The game would be sealed with a Walker turnover and a Chalmers fast break dunk. The Bobcats were now down four points but it was too late. They cut the lead to two after a quick Walker layup but their only option was to foul LeBron and to send him to the free throw line after a failed steal attempt.
Time evaporated as the Bobcats tried to turn a four-point deficit into, well, anything. Kemba Walker was fouled with 0.7 seconds and sent to the line for three free throws but made the final one (he intended to miss to give the Bobcats a putback opportunity) and that was it.
The Bobcats early play was marked by their terrific defense and struggling offense. Charlotte held the Heat to their pace, keeping Miami from getting into transition much. Offensive woes held Charlotte back as Miami jumped out to a 10-point lead in the second quarter. But the waning offense regained energy on the back of Ramon Sessions' efforts to get to the rim and the charity stripe. An increased aggression from Gerald Henderson helped and the defense followed through on its end to turn a 10-point deficit into a one-point lead in a matter of six minutes.
The third quarter was just a thing of beauty. Or perhaps statistical anomaly. Whichever, I wish it would happen more. Just look at this shot chart.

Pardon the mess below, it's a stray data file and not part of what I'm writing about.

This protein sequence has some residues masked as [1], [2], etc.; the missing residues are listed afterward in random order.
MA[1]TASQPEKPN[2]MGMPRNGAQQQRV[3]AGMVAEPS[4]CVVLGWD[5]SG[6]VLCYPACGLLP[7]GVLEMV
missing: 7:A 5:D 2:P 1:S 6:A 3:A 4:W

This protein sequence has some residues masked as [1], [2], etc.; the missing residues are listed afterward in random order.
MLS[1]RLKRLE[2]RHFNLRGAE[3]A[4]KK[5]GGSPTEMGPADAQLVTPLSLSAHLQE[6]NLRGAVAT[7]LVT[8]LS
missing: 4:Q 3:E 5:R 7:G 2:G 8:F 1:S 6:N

The Cats opened the third quarter with a 6-0 run to stretch the one that finished the first half to 24-7 from that initial 40-30 Miami lead. The Bobcats made a ton of shots. Gerald Henderson had eight points and Walker had seven in the quarter. At one point the Bobcats reset a possession after an offensive rebound and had some massive mismatches in the frontcourt. They couldn't manage to get the ball to those players but instead for a contested midrange jumper from Walker. The shot was money and Walker drew the foul. The Bobcats made the Miami Heat look foolish.
But the fourth quarter was a different beast, which I already went over in detail. The Heat aren't world-beaters for no reason.
Miami never looked panicked despite down double-digits at home to the Charlotte Bobcats. They trotted out a lineup of Norris Cole, Mario Chalmers, Dwyane Wade, LeBron James and Chris Bosh and proceeded to show just about the powers of three capable offensive workhorses with two marksmen at their side.
To Charlotte's credit, their defense didn't crumble, but it simply got outworked and outplayed. On the first Chris Bosh 3-pointer, Dwyane Wade drove cross court from a little beyond the left elbow towards the free-throw line. Chris Bosh was stationed at the top of the key behind the three-point line and LeBron James was standing near the right wing. This drive drew Al Jefferson to help stop Wade's penetration, leaving Bosh alone. Michael Kidd-Gilchrist could have rotated from LeBron James, but do you really want to let LeBron James go into free territory without anyone guarding him? Regardless, the shot fell. Bosh hadn't hit a single 3-pointer in the previous four games.